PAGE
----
Landslide sweeps away Italian cliffside cemetery and its coffins

The landslide was probably caused by erosion of the cliff under the cemetery. PHOTO: REUTERS

ROME (NYTIMES) - A landslide carried away a cemetery on the edge of a cliff in the northern Italian region of Liguria, scattering about 200 coffins and bodies across a hillside and into the Mediterranean Sea.

Scuba divers managed to retrieve 12 coffins from the sea by Wednesday (Feb 24) after the landslide in the town of Camogli, about 13km north of Portofino, two days earlier. Most of the coffins from the cemetery remained strewn around and under the rubble caused by the landslide.

Relatives of people who had been buried in the cemetery gathered in the main square of the seaside town to get news and protest what they said was negligence by local authorities.

"It was the only place where I could go see my parents and talk to them," Clara Terrile, 66, who owns a shoe shop in Camogli, said in a phone interview on Wednesday. "Now I am left with nothing."

The landslide was probably caused by erosion of the cliff under the cemetery, worsened by storms that have hit the fragile Ligurian coast in recent years, according to Italy's National Council of Geologists.

"This event hit the community hard emotionally," said Francesco Olivari, mayor of Camogli. "The whole Liguria is characterised by these phenomena; it was hard to foresee it," he said.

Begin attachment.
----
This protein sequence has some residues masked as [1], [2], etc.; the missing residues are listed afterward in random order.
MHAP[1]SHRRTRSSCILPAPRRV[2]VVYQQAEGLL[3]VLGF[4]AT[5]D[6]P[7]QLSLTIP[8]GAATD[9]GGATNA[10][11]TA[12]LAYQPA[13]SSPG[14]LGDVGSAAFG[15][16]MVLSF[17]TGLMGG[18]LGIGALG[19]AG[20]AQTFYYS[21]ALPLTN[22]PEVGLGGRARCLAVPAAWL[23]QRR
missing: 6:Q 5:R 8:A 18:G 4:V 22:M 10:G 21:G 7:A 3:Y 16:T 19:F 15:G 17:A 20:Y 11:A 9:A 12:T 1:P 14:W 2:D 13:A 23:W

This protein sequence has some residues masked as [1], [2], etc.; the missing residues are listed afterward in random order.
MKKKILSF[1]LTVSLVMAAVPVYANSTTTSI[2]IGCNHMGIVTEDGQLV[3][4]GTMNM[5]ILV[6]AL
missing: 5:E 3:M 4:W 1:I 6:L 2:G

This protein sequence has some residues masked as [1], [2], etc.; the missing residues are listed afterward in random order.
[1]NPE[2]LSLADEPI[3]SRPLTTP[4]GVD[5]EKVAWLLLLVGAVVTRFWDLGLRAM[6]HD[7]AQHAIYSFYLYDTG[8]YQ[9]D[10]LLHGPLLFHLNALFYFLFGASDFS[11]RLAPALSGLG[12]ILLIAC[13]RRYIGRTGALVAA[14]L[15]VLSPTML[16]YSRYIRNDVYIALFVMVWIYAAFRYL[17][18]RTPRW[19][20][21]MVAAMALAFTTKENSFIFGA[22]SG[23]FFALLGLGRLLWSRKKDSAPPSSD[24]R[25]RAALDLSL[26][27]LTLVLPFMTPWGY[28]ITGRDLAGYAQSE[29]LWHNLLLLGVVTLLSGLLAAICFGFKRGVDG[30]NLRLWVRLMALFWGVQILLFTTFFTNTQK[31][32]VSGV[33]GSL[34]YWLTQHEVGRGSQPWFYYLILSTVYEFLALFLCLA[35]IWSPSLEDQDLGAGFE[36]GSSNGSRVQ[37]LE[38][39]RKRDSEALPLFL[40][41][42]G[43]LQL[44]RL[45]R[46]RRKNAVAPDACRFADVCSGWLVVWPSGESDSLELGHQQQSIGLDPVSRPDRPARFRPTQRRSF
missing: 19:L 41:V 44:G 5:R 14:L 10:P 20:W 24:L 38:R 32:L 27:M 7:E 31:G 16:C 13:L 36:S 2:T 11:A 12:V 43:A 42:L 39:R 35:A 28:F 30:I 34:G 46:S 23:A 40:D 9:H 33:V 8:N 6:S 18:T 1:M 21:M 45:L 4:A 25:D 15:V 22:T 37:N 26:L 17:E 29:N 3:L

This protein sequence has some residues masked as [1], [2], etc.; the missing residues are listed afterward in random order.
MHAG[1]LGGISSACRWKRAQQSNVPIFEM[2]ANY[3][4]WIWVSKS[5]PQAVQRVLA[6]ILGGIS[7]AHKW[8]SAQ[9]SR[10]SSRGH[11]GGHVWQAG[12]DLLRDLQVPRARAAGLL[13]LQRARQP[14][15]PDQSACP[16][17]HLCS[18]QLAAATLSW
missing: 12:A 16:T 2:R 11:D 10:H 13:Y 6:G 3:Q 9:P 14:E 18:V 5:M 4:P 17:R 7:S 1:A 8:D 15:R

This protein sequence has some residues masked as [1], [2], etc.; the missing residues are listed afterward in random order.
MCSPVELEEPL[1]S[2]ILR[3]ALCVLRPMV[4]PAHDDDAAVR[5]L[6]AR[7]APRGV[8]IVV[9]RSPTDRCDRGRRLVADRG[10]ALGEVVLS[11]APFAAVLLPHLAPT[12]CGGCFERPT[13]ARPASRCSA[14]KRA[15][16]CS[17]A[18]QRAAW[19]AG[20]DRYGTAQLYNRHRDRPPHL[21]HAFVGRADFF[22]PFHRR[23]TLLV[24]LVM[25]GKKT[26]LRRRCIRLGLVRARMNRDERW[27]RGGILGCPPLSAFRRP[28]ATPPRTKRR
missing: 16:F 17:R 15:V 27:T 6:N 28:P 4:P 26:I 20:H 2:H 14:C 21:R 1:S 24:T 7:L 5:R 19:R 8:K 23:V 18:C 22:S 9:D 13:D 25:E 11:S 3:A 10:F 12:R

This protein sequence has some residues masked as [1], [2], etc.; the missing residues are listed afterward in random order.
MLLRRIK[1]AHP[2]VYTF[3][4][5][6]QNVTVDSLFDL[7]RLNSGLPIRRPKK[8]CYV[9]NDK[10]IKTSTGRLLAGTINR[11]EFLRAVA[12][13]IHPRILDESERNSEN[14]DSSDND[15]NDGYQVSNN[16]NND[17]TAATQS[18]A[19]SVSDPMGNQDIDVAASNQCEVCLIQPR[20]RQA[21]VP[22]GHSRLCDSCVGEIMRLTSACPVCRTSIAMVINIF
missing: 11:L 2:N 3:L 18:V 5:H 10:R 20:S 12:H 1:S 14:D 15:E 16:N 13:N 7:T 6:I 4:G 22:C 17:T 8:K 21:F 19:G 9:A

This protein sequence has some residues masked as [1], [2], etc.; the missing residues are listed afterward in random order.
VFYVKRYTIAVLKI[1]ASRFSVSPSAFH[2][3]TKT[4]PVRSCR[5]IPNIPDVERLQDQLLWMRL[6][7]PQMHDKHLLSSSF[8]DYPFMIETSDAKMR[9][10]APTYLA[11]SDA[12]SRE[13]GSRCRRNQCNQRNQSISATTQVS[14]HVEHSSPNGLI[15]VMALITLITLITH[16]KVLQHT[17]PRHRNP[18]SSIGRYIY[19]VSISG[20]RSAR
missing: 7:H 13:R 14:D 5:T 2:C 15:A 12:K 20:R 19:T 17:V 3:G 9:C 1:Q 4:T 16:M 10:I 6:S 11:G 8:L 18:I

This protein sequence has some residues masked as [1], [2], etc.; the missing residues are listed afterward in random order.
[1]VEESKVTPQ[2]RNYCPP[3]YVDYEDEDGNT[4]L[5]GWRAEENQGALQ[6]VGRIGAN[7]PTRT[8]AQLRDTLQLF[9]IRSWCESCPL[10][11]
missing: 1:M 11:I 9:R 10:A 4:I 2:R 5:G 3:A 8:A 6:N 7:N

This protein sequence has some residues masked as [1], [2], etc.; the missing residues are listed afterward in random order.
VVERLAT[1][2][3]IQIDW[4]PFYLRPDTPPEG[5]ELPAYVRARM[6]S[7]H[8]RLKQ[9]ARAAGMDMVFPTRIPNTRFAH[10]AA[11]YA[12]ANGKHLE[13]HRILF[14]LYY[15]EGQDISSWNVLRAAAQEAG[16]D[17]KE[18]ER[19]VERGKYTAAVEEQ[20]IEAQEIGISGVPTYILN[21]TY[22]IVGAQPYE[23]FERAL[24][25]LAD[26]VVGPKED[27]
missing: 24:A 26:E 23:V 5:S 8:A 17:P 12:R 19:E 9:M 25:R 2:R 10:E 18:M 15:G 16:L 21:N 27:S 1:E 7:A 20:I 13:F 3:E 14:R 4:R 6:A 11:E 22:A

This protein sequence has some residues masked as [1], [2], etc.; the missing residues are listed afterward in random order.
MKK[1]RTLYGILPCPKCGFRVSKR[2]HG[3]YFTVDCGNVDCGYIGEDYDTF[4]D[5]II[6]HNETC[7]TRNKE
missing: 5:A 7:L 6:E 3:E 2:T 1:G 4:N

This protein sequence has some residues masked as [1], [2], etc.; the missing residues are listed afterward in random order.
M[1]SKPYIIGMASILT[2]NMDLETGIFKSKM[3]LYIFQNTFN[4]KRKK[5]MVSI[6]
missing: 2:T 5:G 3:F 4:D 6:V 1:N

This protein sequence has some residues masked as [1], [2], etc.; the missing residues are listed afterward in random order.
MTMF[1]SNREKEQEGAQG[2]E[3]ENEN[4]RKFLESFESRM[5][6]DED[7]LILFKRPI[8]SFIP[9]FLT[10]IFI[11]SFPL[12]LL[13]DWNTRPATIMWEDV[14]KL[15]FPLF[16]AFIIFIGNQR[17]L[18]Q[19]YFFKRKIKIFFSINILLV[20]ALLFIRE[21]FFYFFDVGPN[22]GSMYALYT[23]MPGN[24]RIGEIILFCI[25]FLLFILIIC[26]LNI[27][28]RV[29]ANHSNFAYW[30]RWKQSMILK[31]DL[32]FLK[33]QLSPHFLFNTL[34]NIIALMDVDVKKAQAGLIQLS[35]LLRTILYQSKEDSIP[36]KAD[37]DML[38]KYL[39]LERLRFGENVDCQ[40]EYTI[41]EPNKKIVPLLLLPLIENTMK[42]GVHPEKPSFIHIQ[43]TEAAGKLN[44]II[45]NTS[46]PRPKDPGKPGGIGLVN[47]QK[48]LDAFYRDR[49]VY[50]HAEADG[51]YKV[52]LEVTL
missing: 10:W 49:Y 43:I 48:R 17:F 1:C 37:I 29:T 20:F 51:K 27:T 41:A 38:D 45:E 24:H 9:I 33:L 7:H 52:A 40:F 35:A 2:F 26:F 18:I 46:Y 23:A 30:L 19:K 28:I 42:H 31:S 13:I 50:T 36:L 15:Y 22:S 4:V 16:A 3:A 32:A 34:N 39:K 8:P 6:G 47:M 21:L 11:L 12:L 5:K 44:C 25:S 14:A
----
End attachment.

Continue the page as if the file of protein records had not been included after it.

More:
The landslide, which occurred down the coast from Genoa, where a bridge collapsed in 2018, killing 43 people, prompted outrage in Italy about a lack of infrastructure maintenance and the prevention of natural disasters. Prosecutors in Genoa have opened an investigation into the collapse of the cemetery.

"This is Italy, even dead people cannot rest in peace," one person lamented on Twitter.

The landslide shows "the lack of maintenance that we geologists have denounced for years," Domenico Angelone, secretary of the National Council of Geologists, said in a statement. Despite their "high social, moral and cultural value," cemeteries are often built in unstable places and in recent years suffered a "lack of attention", he added.

The town had started work to solidify the cliff by the cemetery and in recent days the area had been enclosed after officials had noticed cracks and heard some "creaking," Olivari, the mayor, said. Some locals protested that they had been reporting cracks and problems with the cemetery's structure for years.

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